Am back again with my theme of the gift of time along with doing what I enjoy and sharing my stories on collecting and where this takes me.
So here I am in Havana Vieja, the old district. Just in the corner of Plaza de Armes towards the port I stumble across a collectors market, feeling tired and hungry but I couldn’t resisit a quick peak. It’s a small place, old books, coins, stamps, little things from a time gone by a hint of another era. There are cameras, postcards, and posters, the usual revolution era ones, most of these are reproduced but they are great.
Some thing catches my eye and as much as don’t want to I can’t help myself asking about a poster with former President Obama on it, and here my joureny starts. I love the poster for several reasons. It now seems controversal to like Obama, but I remeber when he won and how excited the world felt, that energy reverberated, it was time of hope. This is a collectors market and full of things from the past, we buy these things as a memory of that time. The poster causes a reaction here as people want change to happen fast and there was a lot of hope invested in Obamas visit. I do not want to make any sort of political statement here, all I am saying is change often starts with a hope and a vision and then conversation. That first step can be the hardest one.
All that said I am a fan, and I love political satire and social commentary.
Here is when the conversation starts with Raul the stall holder who sensing my interest shares with me his love of the artist Ares who created the poster. I am familiar with the poster but didn’t know anything about the artist who is one of the few graphic artists to show successfully outside of Cuba.
Raul then shows me more posters and I am leaning toward the ones that are contemporary, mostly by Ares and I feel a purchase coming on. I know my family will love them too so I am justifying this as not just reminders of my time in Havana but good gifts that I will enjoy giving.
So the deal is done, I will have to go back in a few days having changed money and have to find something to protect them in on the journey home.
Celebration lunch roof top restaurant where Hemingway stayed. Here is a good poster by Ares for a new bar, saying Hemingway was not here, a reference to a city committed to its grand restoration to pay homage to every thing and everyone that has a historic value.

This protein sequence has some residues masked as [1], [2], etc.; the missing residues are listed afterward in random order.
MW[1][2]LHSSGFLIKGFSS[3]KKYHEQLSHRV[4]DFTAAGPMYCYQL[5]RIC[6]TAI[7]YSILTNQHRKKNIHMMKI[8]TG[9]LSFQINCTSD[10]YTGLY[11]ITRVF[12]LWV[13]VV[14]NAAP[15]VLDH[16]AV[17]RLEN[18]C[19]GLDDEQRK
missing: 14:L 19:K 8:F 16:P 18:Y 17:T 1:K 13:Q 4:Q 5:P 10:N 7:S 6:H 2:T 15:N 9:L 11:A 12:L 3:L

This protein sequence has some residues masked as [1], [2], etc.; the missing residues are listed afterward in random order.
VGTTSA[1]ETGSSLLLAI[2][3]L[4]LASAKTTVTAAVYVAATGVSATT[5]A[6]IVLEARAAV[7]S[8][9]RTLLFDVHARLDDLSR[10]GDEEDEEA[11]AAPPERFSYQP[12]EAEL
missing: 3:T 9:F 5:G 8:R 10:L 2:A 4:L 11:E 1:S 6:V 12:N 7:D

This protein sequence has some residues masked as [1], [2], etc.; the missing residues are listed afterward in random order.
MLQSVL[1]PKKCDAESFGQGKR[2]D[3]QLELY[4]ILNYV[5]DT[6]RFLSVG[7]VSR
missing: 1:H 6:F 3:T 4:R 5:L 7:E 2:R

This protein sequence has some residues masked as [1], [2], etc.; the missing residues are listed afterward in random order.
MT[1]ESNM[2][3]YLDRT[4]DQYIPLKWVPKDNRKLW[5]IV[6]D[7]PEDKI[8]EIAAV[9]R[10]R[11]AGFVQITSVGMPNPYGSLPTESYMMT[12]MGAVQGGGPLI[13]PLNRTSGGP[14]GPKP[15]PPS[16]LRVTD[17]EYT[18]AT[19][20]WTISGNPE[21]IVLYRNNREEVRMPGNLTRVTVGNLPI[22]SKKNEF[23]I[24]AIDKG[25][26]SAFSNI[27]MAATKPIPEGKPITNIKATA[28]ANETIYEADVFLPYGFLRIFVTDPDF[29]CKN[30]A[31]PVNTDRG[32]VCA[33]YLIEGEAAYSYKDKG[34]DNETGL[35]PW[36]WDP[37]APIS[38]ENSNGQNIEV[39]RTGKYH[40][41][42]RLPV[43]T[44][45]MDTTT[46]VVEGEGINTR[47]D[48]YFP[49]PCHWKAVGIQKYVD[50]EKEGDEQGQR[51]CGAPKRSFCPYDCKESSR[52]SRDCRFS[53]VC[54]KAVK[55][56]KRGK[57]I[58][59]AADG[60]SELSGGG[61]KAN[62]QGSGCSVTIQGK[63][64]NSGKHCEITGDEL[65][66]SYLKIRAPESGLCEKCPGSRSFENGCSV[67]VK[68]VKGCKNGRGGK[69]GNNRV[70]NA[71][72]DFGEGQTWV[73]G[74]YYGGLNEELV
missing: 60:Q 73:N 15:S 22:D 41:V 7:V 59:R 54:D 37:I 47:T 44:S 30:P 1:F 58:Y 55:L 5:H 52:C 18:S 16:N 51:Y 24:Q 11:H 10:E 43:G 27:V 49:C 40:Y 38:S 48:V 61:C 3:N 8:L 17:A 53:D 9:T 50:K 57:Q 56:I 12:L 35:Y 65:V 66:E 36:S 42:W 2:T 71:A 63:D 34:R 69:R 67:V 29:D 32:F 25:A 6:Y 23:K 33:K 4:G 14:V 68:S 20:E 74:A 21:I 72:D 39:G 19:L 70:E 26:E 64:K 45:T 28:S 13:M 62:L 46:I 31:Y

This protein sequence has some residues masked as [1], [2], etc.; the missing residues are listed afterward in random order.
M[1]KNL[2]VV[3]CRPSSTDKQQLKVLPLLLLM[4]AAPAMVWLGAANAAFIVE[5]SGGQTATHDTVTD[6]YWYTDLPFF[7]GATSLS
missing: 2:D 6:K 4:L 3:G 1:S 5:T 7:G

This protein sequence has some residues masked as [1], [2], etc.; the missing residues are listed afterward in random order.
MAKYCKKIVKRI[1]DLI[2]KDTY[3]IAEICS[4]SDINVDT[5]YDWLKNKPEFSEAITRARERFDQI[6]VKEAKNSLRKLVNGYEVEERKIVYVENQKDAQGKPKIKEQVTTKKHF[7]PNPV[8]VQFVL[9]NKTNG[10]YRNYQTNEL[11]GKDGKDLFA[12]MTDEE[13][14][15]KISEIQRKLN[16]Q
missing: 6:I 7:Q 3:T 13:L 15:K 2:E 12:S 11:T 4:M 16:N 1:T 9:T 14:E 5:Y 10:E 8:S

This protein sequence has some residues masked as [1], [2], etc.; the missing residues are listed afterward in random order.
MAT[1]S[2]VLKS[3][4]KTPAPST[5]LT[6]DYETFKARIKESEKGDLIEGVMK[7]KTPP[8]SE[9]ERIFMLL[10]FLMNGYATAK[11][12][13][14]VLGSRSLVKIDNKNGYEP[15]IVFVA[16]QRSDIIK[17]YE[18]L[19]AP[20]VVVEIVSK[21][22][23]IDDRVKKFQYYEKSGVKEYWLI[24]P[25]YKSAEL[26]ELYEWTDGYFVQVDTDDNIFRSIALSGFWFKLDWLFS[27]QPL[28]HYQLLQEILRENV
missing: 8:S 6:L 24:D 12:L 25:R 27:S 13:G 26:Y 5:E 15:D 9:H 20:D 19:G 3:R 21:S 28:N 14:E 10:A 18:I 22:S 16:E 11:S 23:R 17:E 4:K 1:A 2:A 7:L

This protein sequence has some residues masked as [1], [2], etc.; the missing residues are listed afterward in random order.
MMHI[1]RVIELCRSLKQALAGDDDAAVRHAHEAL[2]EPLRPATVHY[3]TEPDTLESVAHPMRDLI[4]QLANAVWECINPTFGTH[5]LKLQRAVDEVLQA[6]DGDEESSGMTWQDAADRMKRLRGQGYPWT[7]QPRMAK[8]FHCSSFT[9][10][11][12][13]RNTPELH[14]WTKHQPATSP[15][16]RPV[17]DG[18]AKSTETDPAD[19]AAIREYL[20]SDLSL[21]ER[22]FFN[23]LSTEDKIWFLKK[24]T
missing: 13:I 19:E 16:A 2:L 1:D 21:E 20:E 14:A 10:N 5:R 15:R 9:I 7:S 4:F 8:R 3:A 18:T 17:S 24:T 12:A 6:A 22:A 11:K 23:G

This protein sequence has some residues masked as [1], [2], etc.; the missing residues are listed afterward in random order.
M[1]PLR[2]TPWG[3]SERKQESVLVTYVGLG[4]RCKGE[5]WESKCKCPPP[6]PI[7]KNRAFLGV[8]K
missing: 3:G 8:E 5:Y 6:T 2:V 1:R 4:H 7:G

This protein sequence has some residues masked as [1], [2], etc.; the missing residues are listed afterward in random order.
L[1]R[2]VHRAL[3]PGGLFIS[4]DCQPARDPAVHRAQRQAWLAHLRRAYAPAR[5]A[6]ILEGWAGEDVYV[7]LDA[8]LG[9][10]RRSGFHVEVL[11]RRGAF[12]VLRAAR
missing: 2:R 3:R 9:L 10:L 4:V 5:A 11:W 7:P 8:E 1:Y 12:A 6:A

More wondering and I find Ares’s studio where students can study his work, I get to eavesdrop on a lecture for teenagers on his art. The government is intent on educating people here about all aspects of culture, they are re learning old trades for restoration on an industrious scale.
On route I see an art shop that I suspect will have the art tube for me to transport the poster’s in.
Contactless payments doesn’t happen here, in every sense of the word. If you are making a purchase then there will be some sort of contact made with that person, or maybe its a connection with the person who you are making the exchange with. Even in simple exchanges there is a conversation to be had, all the time my Spanish improves if only on a moderate level but my confidence in speaking is improving along with my ability to really listen. Something that I feel has been lost in our super fast world at home.
The challenge in contrast to the ease that I have in London was one of my many reasons for traveling and being in a city where simple things like taking money from the cash machine is not a given.
First stop, queue at the bank, one of my £100 Euro notes has a very little tear on the edge and is rejected, no worries in the bigger scheme of things as I am sure that when I go to Italy later in the year this note will be fine. But at this stage I am not sure what use a bank card is here. I get the cash and go to the market to pay for the posters followed by a search of something to carry them home in. As suspected the art shop has the tube but I don’t have enough cash on me which means a walk back to my Casa and back to the bank. An assurance that I can use my bank card if I need to in future as I see my in case of emergency cash depleting. To the art shop, by the art tube, which I make a mental note to never travel without again. Back to the market and for a much-needed coffee with Raul.
Raul and I chat about our shared love of collecting, the periods in history that we like along with his taste in American rock music and English punk. We share photos of our family and when he learns that my daughter makes period costumes for theatre we arrange another meet up so that he can give me a gift for her of illustrations of period costumes.
In the meantime I post on Facebook the posters and let friends at home know that I if they want any I will buy them and bring them back, a win win, Raul makes sales and we get to enjoy this art which is not so easy for us to get in the UK.
The pictures that Raul gives me for my daughter are incredible, taken from a book from the late 1800’s, from a french book, illustrated fashion from the day. He is finding these things in house clearances. Can you imagine finding books from that era in England and what they are worth.
So this morning its back to the bank, with my art tube and to the market, my life is Hanava is beginning to feel like my life at home.
And so this story goes on, Raul now shows me these posters from the 1970’s fashion and working women.